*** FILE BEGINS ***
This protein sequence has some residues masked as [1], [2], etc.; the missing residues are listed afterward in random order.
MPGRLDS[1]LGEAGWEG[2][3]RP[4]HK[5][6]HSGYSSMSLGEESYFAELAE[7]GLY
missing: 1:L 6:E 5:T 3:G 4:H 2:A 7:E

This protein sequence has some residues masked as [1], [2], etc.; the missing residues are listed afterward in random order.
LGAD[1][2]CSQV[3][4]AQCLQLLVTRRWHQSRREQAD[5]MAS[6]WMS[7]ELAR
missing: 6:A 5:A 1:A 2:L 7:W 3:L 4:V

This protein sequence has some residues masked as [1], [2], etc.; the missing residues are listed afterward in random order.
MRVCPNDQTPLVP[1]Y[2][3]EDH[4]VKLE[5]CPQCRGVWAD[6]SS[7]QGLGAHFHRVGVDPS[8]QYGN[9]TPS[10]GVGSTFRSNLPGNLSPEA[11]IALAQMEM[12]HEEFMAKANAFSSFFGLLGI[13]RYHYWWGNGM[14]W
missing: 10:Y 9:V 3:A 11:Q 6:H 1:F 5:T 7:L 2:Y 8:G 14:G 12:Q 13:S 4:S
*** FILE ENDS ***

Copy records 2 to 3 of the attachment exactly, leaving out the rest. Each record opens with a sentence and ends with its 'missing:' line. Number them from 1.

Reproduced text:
This protein sequence has some residues masked as [1], [2], etc.; the missing residues are listed afterward in random order.
LGAD[1][2]CSQV[3][4]AQCLQLLVTRRWHQSRREQAD[5]MAS[6]WMS[7]ELAR
missing: 6:A 5:A 1:A 2:L 7:W 3:L 4:V

This protein sequence has some residues masked as [1], [2], etc.; the missing residues are listed afterward in random order.
MRVCPNDQTPLVP[1]Y[2][3]EDH[4]VKLE[5]CPQCRGVWAD[6]SS[7]QGLGAHFHRVGVDPS[8]QYGN[9]TPS[10]GVGSTFRSNLPGNLSPEA[11]IALAQMEM[12]HEEFMAKANAFSSFFGLLGI[13]RYHYWWGNGM[14]W
missing: 10:Y 9:V 3:A 11:Q 6:H 1:F 5:T 7:L 2:Y 8:G 14:G 12:Q 13:S 4:S